Customer Review

4 of 4 people found the following review helpful
4.0 out of 5 stars Only if you fancy staring at Barenboim's face, the piano case or the walls and don't mind the cropping, 20 Jun. 2013
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This review is from: Beethoven: Complete Piano Sonatas (Sonatas Recorded In Vienna 1983-84) (Daniel Barenboim) (Euroarts: 2066424) [Blu-ray] [2012] [Region Free] (Blu-ray)
Overall: 3.5 Performance: 4.5-5/5 Picture: 2.5/5 Sound: 4.5/5

Few would dispute that Barenboim is a leading exponent of Beethoven. Having listened to his later sonata cycles (the first on EMI is on its way) I put his Beethoven overall somewhere middle of the road. That is actually a compliment. His whole conception, pacing and rhetoric fall naturally into place. That is not to say he has the last word: I have many sets which I return to for individual sonatas.

Alas, I cannot wholeheartedly recommend this Blu-ray re-issue of old laser discs. The technical issues are:

1. The picture has been cropped from 4:3 to 16:9, thereby losing a quarter of the total (split between the top and bottom, not necessarily equally). It is not the director's intention. A lot of times the piano and performer are in the bottom half of the frame and the legs of the piano, and/or part of the keyboard are cut off. The pianist is now much closer. The whole framing composition and perspective are destroyed. I can use my video processor to unzoom it back to fit a 4:3 frame (like non-anamorphic widescreen DVDs) and it looks so right all of a sudden. If you don't know that many viewers hate cropping, read the the reviews and comments in other Blu-rays that suffer the same fate (Thunderbirds and The World at War) on Amazon and elsewhere. EuroArts seem to have fallen into a habit of doing this for a few titles now and they don't get the message as long as they get 5* votes.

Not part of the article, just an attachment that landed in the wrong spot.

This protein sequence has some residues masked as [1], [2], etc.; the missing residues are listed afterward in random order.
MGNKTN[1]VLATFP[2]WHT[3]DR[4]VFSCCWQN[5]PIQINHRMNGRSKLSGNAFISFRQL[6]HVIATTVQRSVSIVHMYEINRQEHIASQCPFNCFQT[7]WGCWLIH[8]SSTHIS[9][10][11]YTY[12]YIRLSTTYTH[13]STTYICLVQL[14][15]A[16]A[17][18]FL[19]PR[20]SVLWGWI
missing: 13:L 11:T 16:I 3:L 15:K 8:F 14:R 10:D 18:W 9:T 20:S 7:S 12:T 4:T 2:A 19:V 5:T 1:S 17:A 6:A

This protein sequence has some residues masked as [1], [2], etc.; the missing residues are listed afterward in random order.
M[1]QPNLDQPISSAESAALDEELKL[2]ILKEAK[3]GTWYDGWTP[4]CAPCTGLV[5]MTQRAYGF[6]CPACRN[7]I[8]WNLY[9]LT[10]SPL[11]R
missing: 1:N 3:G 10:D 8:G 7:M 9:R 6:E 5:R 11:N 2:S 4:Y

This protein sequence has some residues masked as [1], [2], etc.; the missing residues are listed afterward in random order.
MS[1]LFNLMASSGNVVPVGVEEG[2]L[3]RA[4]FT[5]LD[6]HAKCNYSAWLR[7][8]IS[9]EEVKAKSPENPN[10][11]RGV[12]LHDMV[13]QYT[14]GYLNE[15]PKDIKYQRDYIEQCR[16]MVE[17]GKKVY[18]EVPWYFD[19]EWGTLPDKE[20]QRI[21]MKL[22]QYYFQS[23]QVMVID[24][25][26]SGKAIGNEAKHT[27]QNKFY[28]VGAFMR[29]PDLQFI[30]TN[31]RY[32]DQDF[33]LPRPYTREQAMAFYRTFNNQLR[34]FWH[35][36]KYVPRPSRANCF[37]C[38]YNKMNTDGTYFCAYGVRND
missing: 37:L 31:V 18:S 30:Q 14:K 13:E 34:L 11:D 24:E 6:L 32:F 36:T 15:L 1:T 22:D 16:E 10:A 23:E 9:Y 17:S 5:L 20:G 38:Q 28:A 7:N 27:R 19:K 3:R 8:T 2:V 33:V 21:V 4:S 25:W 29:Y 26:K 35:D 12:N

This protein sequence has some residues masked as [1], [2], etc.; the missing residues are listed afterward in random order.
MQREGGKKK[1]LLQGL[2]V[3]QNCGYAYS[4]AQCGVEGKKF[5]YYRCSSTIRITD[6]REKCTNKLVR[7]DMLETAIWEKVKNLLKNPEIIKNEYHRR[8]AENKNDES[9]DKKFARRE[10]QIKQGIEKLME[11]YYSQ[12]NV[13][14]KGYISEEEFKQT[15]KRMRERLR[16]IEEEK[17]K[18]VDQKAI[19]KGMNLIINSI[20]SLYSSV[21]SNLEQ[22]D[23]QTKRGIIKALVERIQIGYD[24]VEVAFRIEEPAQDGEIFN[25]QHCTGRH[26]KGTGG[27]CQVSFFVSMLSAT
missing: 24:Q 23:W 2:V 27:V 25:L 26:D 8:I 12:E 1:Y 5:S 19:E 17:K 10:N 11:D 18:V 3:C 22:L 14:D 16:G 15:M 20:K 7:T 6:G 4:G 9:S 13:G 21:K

2. The video has been frame-converted from 25 frames per second to 23.98. Sometimes in the fast passages (not many of these) there is breaking up or jerkiness of movement. This would be expected in the original frame rate but it could be made worse by frame conversion.

3. There seems to be more audio-video out of sync than usual compared to other Blu-rays. This may be partly equipment dependent and usually correctable. The stereo PCM track itself is fine.

4. Every sonata's opening credit says it is dedicated to Haydn: this is only true for the first three Op. 2! Obviously they recycled the same credits for the whole set and it indicates lack of attention to details (I don't know if this originates from the laser discs).

Then there is the photography. A lot of times the camera focuses on Barenboim's face at close range (occupying nearly half the screen) for prolonged periods, so much I can remember his facial details. Other times the camera stares at the end of the piano or the walls. There are complete movements (like the first in the Pathétique) where the hands and the keyboard are not shown at all. In that movement, the camera zooms in slowly towards the end of the piano and zooms out and that's it. What does that convey? It is especially infuriating when I specifically want to watch how he plays a particular passage and I am denied the opportunity. I gain nothing watching his face or the walls and I dozed off on occasions when this happened. It's not how I like to watch a filmed recital.

In the short interview, Barenboim said he wanted the director to film it so the breaks occur at suitable transitions in the music but in reality this isn't adhered to. If you already have the DG CD set from around the same time (they do not seem to be identical takes but should be close enough) then don't bother. If you don't and wish to try Barenboim then buy the CDs (any cycle, all at budget prices), the Blu-ray isn't worth having as a first encounter. If you need to watch him play then get the EMI DVDs from the 2000s: despite the constant camera changes you see a lot more of the action and no cropping.